Getting Support with Adult Decisions: Guardianship

Fact Sheet
Updated: 11 months ago
Self-determination and Guardianship

What is a Guardianship?

Guardianship is a court process in which a judge decides if an adult can take care of their health, food, clothing, shelter, financial, or personal needs. If not, a responsible person may be appointed to make decisions for them. The court calls this person a “guardian.” The court calls you the “ward.”

Types of Guardianship

Yes. There are two kinds of guardianship. In a plenary, or full guardianship, a judge gives the legal right to make almost all choices or decisions about your life to someone else, almost like a parent. The second kind, limited guardianship, allows you to keep some rights so you can make some decisions about your life. A limited guardian only has the powers specifically given to them by a judge. Another possibility is a conservatorship. A conservatorship is kind of like a guardianship in which the conservator only has the power to make some or all financial decisions for you.

Who can be a Guardian?

A guardian must be at least 18 years old. You can suggest someone you know, such as a family member or friend, but a judge decides who will be your guardian. Another option is to recommend the person you chose in your Advance Directive be selected as your guardian. In some cases, a professional guardian may be appointed. A state agency, the Office of Public Guardian, may be appointed if no one else is available.

Deciding if you need a Guardian

A judge must decide if you’re able to take care of yourself; if you understand information well enough to make a choice about what you want or don’t want; and if you can tell someone about your decision. If you can do these things, the judge will decide you don’t need a guardian. Even if you can’t and the judge decides you need a guardian, they should only allow your guardian to do the things you’re not able to do on your own, even with help.

What can a Guardian do?

If a judge decides you need a guardian, they should explain what decisions your guardian can make. You’ll also get a copy of the judge’s order, which lists the things your guardian can and can’t do. The kinds of decisions your guardian can make may include choosing where you live, where you go to school, where you work, how you spend your money, and/or what treatment you get from a doctor, etc. Your guardian may also have some ability to tell you with whom you can spend time. Basically, your guardian is responsible for making sure you are healthy and safe. At the same time, they need to ask what you would like whenever possible. They should give you the chance to make as many choices for yourself as possible. Unless specifically allowed by a judge, your guardian can’t tell you who to marry or that you can’t vote. Ultimately, they should make the choice or decision they believe you would make whenever possible.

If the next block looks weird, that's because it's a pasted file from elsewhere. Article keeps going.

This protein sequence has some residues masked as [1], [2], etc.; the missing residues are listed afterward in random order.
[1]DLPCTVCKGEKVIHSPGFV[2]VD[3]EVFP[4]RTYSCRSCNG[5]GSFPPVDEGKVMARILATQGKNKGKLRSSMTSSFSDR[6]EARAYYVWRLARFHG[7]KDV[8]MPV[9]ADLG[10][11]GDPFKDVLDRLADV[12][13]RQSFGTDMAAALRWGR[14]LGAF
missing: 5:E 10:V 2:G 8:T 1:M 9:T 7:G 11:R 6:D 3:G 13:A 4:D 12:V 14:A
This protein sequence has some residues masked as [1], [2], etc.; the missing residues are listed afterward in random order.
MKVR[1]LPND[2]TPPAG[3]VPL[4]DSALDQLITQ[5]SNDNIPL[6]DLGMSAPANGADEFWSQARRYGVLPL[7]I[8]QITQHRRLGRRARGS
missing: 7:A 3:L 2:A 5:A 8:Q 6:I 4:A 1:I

Creating a Guardianship

Someone must tell a judge they think you need a guardian. The judge must have a hearing (or meeting) to decide if they agree. In most cases, you have to go to the hearing. If you can’t afford an attorney, the court’s Guardianship Signature Program may be able to help. If you don’t have an attorney, the judge may give you one. Before the hearing begins, the judge should explain the process and make sure you know what a guardianship could mean. The judge may ask for a report from a doctor or other professional who knows what you can and can’t do well. They might also ask a trained volunteer from the court to report back after talking to you or others who know you well. The judge should ask what options, besides guardianship, you’ve tried and why they will or won’t work for you. When deciding what choices you can make for yourself, the judge must consider your abilities and limitations. You, your family, friends, teachers, doctors, and other supporters can tell the judge what you can do well and where you might need help, so they can make the best decision possible.

Your Rights

You have a right to a copy of the request for a guardianship and to know when and where the hearing will be. You also have a right to say you don’t want or need a guardian. Additionally, you have a right to a copy of any report given to the judge. Finally, you have a right to ask a jury to decide if you need a guardian.

How will others know I have a guardian?

Your guardian will give them a copy of the judge’s order.

What if I want to challenge my guardianship?

If you want to change your guardian or what they can do, you can call your attorney or send the court a simple letter to ask for a hearing.

When will my guardianship end?

Your guardianship ends when a judge says it’s no longer needed, when your guardian resigns (quits), or when you die.

Read more information about the guardianship process and alternatives